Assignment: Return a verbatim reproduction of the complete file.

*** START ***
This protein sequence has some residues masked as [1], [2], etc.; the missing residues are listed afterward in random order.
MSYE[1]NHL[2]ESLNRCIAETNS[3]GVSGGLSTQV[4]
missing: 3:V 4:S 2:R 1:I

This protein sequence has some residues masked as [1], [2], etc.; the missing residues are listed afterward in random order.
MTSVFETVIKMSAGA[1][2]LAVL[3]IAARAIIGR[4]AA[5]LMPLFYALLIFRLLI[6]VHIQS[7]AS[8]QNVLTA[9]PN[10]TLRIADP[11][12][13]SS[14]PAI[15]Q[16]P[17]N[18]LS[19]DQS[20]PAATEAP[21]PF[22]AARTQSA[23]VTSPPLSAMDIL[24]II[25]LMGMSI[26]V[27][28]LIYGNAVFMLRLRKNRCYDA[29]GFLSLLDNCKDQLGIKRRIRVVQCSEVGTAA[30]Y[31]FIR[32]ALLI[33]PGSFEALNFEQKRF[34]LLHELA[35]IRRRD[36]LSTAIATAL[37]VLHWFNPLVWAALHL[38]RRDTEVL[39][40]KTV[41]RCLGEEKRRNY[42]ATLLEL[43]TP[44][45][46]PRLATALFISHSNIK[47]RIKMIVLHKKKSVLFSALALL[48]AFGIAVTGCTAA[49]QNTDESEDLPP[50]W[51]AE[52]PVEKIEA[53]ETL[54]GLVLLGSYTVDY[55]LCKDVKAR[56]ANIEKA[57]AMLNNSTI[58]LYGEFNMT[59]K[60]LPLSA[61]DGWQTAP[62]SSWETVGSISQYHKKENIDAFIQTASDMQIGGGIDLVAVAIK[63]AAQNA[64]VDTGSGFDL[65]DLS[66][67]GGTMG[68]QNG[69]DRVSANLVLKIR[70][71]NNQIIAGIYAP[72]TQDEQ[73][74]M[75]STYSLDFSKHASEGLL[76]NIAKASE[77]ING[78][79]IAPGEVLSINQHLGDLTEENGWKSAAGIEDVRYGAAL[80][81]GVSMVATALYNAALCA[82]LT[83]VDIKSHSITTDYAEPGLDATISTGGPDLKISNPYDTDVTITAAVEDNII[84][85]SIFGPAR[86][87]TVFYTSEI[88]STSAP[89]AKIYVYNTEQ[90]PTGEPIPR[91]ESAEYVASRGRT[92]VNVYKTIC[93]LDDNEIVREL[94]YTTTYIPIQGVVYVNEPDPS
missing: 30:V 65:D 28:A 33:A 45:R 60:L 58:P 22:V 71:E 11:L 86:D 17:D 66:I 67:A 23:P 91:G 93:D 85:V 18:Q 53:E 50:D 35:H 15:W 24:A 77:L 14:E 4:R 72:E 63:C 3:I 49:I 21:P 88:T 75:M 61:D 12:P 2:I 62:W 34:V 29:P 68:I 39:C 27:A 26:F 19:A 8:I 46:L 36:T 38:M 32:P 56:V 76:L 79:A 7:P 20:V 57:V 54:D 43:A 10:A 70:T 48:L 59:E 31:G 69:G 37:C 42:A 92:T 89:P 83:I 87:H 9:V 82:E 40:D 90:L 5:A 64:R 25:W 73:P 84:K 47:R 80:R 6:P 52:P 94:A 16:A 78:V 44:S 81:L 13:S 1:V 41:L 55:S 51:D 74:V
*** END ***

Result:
This protein sequence has some residues masked as [1], [2], etc.; the missing residues are listed afterward in random order.
MSYE[1]NHL[2]ESLNRCIAETNS[3]GVSGGLSTQV[4]
missing: 3:V 4:S 2:R 1:I

This protein sequence has some residues masked as [1], [2], etc.; the missing residues are listed afterward in random order.
MTSVFETVIKMSAGA[1][2]LAVL[3]IAARAIIGR[4]AA[5]LMPLFYALLIFRLLI[6]VHIQS[7]AS[8]QNVLTA[9]PN[10]TLRIADP[11][12][13]SS[14]PAI[15]Q[16]P[17]N[18]LS[19]DQS[20]PAATEAP[21]PF[22]AARTQSA[23]VTSPPLSAMDIL[24]II[25]LMGMSI[26]V[27][28]LIYGNAVFMLRLRKNRCYDA[29]GFLSLLDNCKDQLGIKRRIRVVQCSEVGTAA[30]Y[31]FIR[32]ALLI[33]PGSFEALNFEQKRF[34]LLHELA[35]IRRRD[36]LSTAIATAL[37]VLHWFNPLVWAALHL[38]RRDTEVL[39][40]KTV[41]RCLGEEKRRNY[42]ATLLEL[43]TP[44][45][46]PRLATALFISHSNIK[47]RIKMIVLHKKKSVLFSALALL[48]AFGIAVTGCTAA[49]QNTDESEDLPP[50]W[51]AE[52]PVEKIEA[53]ETL[54]GLVLLGSYTVDY[55]LCKDVKAR[56]ANIEKA[57]AMLNNSTI[58]LYGEFNMT[59]K[60]LPLSA[61]DGWQTAP[62]SSWETVGSISQYHKKENIDAFIQTASDMQIGGGIDLVAVAIK[63]AAQNA[64]VDTGSGFDL[65]DLS[66][67]GGTMG[68]QNG[69]DRVSANLVLKIR[70][71]NNQIIAGIYAP[72]TQDEQ[73][74]M[75]STYSLDFSKHASEGLL[76]NIAKASE[77]ING[78][79]IAPGEVLSINQHLGDLTEENGWKSAAGIEDVRYGAAL[80][81]GVSMVATALYNAALCA[82]LT[83]VDIKSHSITTDYAEPGLDATISTGGPDLKISNPYDTDVTITAAVEDNII[84][85]SIFGPAR[86][87]TVFYTSEI[88]STSAP[89]AKIYVYNTEQ[90]PTGEPIPR[91]ESAEYVASRGRT[92]VNVYKTIC[93]LDDNEIVREL[94]YTTTYIPIQGVVYVNEPDPS
missing: 30:V 65:D 28:A 33:A 45:R 60:L 58:P 22:V 71:E 11:L 86:D 17:D 66:I 67:A 23:P 91:G 93:D 85:V 18:Q 53:E 50:D 35:H 15:W 24:A 77:L 14:E 4:R 72:E 63:C 3:I 49:I 21:P 88:T 75:M 61:D 12:P 2:I 62:W 34:V 29:P 68:I 39:C 27:A 26:F 19:A 8:I 46:L 36:T 38:M 32:P 56:V 76:L 79:A 7:P 20:V 57:V 54:D 43:A 10:A 70:T 48:L 59:E 31:G 69:G 37:C 42:A 92:T 89:P 83:I 87:H 9:V 82:E 40:D 90:L 5:A 64:R 25:W 73:P 84:K 47:R 80:R 6:P 52:P 94:A 16:A 78:V 44:S 81:L 13:S 1:V 41:L 55:S 51:D 74:V